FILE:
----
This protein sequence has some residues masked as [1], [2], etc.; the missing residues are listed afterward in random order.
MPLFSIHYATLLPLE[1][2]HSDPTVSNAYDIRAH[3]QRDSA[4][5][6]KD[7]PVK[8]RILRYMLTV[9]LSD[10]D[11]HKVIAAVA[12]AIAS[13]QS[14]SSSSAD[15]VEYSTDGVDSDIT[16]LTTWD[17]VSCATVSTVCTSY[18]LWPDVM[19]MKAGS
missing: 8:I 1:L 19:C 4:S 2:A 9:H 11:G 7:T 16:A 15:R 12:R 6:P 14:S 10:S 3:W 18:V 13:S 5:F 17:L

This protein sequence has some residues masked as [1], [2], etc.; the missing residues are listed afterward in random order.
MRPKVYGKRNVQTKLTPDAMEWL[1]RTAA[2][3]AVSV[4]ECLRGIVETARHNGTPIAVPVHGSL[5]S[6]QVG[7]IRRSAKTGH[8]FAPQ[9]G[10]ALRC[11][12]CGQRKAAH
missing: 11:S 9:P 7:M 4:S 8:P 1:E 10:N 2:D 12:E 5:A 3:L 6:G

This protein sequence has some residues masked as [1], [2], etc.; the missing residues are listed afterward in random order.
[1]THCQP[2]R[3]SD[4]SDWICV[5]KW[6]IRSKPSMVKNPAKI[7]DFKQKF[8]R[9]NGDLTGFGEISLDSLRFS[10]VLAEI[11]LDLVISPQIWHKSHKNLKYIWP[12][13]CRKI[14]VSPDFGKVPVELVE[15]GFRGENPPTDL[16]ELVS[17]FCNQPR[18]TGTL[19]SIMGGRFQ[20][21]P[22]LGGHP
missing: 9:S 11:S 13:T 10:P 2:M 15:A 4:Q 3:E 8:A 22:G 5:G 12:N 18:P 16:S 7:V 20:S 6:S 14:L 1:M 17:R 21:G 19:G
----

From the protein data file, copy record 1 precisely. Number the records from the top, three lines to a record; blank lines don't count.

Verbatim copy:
This protein sequence has some residues masked as [1], [2], etc.; the missing residues are listed afterward in random order.
MPLFSIHYATLLPLE[1][2]HSDPTVSNAYDIRAH[3]QRDSA[4][5][6]KD[7]PVK[8]RILRYMLTV[9]LSD[10]D[11]HKVIAAVA[12]AIAS[13]QS[14]SSSSAD[15]VEYSTDGVDSDIT[16]LTTWD[17]VSCATVSTVCTSY[18]LWPDVM[19]MKAGS
missing: 8:I 1:L 19:C 4:S 2:A 9:H 11:G 7:T 16:A 15:R 12:R 6:P 14:S 10:S 3:W 18:V 13:S 5:F 17:L